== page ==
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Women & Social Security: A Closer Look at Gender and Retirement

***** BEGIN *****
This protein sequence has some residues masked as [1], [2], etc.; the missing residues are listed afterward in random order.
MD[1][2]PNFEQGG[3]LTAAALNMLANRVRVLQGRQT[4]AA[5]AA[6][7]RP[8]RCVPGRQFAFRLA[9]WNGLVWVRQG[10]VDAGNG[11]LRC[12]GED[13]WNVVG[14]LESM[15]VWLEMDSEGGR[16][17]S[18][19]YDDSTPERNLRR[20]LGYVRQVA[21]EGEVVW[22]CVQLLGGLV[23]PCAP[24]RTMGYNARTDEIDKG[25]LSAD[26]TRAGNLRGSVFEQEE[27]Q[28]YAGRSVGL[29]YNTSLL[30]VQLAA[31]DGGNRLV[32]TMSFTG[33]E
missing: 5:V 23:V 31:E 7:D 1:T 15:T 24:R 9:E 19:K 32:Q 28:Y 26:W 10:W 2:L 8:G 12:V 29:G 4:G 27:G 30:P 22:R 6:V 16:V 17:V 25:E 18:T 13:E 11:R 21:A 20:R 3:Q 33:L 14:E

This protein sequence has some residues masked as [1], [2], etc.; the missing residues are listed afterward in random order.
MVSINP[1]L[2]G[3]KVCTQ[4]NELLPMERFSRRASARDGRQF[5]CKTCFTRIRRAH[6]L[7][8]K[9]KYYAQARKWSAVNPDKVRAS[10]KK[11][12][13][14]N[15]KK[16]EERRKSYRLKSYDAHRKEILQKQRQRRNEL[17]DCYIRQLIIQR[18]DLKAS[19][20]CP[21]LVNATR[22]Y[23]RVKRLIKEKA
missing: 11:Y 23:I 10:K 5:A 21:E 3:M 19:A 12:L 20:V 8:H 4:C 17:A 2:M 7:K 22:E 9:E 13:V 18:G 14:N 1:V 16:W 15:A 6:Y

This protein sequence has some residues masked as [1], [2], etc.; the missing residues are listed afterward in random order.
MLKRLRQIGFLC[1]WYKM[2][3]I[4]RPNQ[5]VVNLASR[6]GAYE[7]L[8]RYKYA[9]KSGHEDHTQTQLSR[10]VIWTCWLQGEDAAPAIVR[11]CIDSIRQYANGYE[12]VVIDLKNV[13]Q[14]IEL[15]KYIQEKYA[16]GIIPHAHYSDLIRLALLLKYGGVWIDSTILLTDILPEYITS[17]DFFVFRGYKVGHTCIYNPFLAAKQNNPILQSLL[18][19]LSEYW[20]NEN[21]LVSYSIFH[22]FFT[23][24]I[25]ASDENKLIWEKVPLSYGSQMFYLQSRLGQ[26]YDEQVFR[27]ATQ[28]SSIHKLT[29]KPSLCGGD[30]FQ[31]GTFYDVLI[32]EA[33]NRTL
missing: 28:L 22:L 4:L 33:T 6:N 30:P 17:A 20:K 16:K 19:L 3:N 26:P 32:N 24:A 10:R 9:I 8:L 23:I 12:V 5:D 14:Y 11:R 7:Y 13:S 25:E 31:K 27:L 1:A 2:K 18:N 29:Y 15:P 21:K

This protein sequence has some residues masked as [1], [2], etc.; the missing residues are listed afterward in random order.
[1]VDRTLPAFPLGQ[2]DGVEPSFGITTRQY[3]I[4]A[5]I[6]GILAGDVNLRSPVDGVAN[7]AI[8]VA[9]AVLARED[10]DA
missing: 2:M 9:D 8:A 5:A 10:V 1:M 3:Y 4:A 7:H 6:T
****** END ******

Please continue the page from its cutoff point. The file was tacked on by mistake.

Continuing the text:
Marguerita Cheng looks at the issue of women and Social Security in this FORBES article.  Because of child rearing, women often spend fewer years in the workforce.  Similarly more work part-time as compared to men. Even women who do work full-time (35+ hours per week), tend to work less than their male counterparts.  Less cumulative time in the workforce means lower Social Security benefits and fewer opportunities to save money or contribute to retirement plans.  Many women are socialized and/or prefer not to talk about money and finance.  Cheng notes that though they are “great negotiators for others, they’re often not comfortable negotiating for themselves. Asking for higher pay or negotiating a better contract can be uncomfortable.”  Divorce is also a factor as is the fact that women spend more years in retirement due to their increased life expectancy.  This means women are often more dependent on Social Security, as they may exhaust savings and investments as they age.  Read more…

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